“Correct” perspective is not critical for most images. Portraiture is an exception. Things close to the camera reproduce large and things far from the camera reproduce small. If the camera is worked in too close, the nose reproduces too large and the ears too small. This is the dreaded facial distortion that makes portraits look weird.
Factorial: An image will display correct perspective if viewed from a distance about equal to the focal length multiplied by the magnification used to make the displayed image.
Say we make a portrait imaged with our FX camera. The frame size is 24mm X 36mm. This is a miniature image that must be enlarged to be viewed and scrutinized. We make an 8 X 12 inch image and display it. To make the 8 X 12 we were required to magnify (enlarge), the FX frame 8.5X.
We mount an 85mm. lens to do this task. The viewing distance for correct perspective becomes 85mm X 8.5 (magnification) = 723mm (28 inches). In other words, a portrait taken using an FX camera with an 85mm lens is enlarged to make an 8 X 12 inch print is suitable for viewing and the viewing distance becomes 723mm (28.4 inches). This image presents “correct” perspective.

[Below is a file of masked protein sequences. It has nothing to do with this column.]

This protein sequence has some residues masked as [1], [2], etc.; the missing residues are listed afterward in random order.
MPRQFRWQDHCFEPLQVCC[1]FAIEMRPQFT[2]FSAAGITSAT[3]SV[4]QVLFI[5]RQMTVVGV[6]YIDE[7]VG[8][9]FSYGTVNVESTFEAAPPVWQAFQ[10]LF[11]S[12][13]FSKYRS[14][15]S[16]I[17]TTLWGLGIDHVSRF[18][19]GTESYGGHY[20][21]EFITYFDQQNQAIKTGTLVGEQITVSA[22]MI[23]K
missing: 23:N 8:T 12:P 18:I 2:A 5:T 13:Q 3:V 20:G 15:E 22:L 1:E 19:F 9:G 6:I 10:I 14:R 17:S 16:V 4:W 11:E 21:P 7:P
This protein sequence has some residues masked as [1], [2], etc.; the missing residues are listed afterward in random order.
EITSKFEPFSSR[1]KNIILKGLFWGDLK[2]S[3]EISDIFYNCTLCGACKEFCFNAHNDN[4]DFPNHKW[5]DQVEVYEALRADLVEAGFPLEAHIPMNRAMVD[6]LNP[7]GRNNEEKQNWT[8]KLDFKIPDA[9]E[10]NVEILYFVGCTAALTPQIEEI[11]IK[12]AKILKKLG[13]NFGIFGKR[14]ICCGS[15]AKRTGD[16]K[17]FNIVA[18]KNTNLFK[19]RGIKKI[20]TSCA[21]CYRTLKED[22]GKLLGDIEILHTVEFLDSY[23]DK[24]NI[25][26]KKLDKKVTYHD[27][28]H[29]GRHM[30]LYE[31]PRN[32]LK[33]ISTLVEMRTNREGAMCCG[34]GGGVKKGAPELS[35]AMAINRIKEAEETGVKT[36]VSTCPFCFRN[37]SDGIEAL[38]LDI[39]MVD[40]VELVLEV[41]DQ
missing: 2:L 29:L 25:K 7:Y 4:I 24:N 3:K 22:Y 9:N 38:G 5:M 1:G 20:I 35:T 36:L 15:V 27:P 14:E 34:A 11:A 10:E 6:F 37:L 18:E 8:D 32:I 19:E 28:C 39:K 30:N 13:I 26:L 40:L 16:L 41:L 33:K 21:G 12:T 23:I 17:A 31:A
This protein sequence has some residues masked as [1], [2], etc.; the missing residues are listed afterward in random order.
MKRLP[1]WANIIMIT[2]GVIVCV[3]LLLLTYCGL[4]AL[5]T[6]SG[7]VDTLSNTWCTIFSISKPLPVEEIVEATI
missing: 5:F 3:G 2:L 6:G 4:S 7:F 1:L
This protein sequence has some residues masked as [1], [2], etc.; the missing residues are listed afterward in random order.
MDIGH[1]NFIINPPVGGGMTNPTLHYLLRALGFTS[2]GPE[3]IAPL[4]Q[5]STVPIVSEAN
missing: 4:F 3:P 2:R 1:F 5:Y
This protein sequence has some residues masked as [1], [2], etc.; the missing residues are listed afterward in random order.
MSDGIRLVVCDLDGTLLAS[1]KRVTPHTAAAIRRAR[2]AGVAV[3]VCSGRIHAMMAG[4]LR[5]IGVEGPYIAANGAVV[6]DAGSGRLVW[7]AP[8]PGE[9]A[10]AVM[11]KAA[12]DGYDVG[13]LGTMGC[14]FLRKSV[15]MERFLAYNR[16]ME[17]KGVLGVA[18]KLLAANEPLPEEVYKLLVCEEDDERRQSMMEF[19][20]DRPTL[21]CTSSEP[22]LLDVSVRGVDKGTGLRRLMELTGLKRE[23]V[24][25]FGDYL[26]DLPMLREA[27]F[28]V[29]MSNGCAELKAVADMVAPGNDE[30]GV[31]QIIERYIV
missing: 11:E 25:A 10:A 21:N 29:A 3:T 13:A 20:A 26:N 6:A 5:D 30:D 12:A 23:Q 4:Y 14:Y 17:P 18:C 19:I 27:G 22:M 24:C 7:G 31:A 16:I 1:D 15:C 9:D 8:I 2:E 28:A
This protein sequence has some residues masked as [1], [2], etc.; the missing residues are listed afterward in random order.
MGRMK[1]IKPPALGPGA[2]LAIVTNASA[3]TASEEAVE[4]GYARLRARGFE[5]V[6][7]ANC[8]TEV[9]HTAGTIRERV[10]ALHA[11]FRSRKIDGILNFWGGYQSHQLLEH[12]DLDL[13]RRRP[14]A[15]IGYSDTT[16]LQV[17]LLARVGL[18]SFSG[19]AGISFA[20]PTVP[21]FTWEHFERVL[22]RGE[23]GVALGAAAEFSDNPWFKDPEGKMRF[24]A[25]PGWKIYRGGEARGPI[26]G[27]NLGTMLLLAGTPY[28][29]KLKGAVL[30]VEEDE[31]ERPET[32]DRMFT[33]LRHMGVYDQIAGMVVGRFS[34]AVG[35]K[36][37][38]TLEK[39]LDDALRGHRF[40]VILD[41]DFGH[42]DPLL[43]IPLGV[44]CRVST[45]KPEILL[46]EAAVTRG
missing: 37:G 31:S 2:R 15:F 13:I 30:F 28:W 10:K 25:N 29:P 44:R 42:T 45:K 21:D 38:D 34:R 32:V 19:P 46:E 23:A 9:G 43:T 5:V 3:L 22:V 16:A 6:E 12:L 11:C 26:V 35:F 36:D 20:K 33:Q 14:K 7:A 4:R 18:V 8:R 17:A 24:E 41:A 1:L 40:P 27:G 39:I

Now we mount the 85mm on an FX. The frame size is 16mm X 24mm. To make the same 8 x 12 inch print we must enlarge this miniature frame 12.7 X. This magnification is 1.5 X greater than used to make the same image with the DX camera. With this lash-up the viewing distance becomes 85mm X 12.7 (magnification) = 1080mm (42 ½ inches). If this image is viewed from about 42 inches, the image displays correct perspective.
If we choose to view the 8 X 12 image made with the FX from 28 inches, the same as the image made using the DX, we must mount a shorter lens to achieve “correct” perspective.
The math is 85 ÷ 1.5 = 60mm (rounded). We mount a 60mm and make the portrait. The displayed print is viewed from 60mmn x 12.7 (magnification) = 762mm (30 inches).
Bottom line, when we a mount an 85mm on the FX and a 60mm on the DX, we can make a displayed images that when viewed from the same distance (about 30 inches) display similar perspective.
We choose the subject to camera distance to obtain a desired linear perspective. In portraiture correct linear perspective is the major contributor when it comes to pleasing the client. Fist we select the camera position then we select the focal length. Subject distance defines the perspective. Next we select a focal length. Focal length defines the how the principle subject is positioned within the frame. Short focal lengths reduce the size of the principle subject at the price of including more of the surroundings. Longer focal lengths enlarge the principle subject thus excluding the surroundings.
Linear perspective is a function of camera to subject distance. The liner perspective remains the same regardless of focal length or format size. The answer is: If the camera position is not changed, the perspective perceived is the same regardless of focal length or camera format.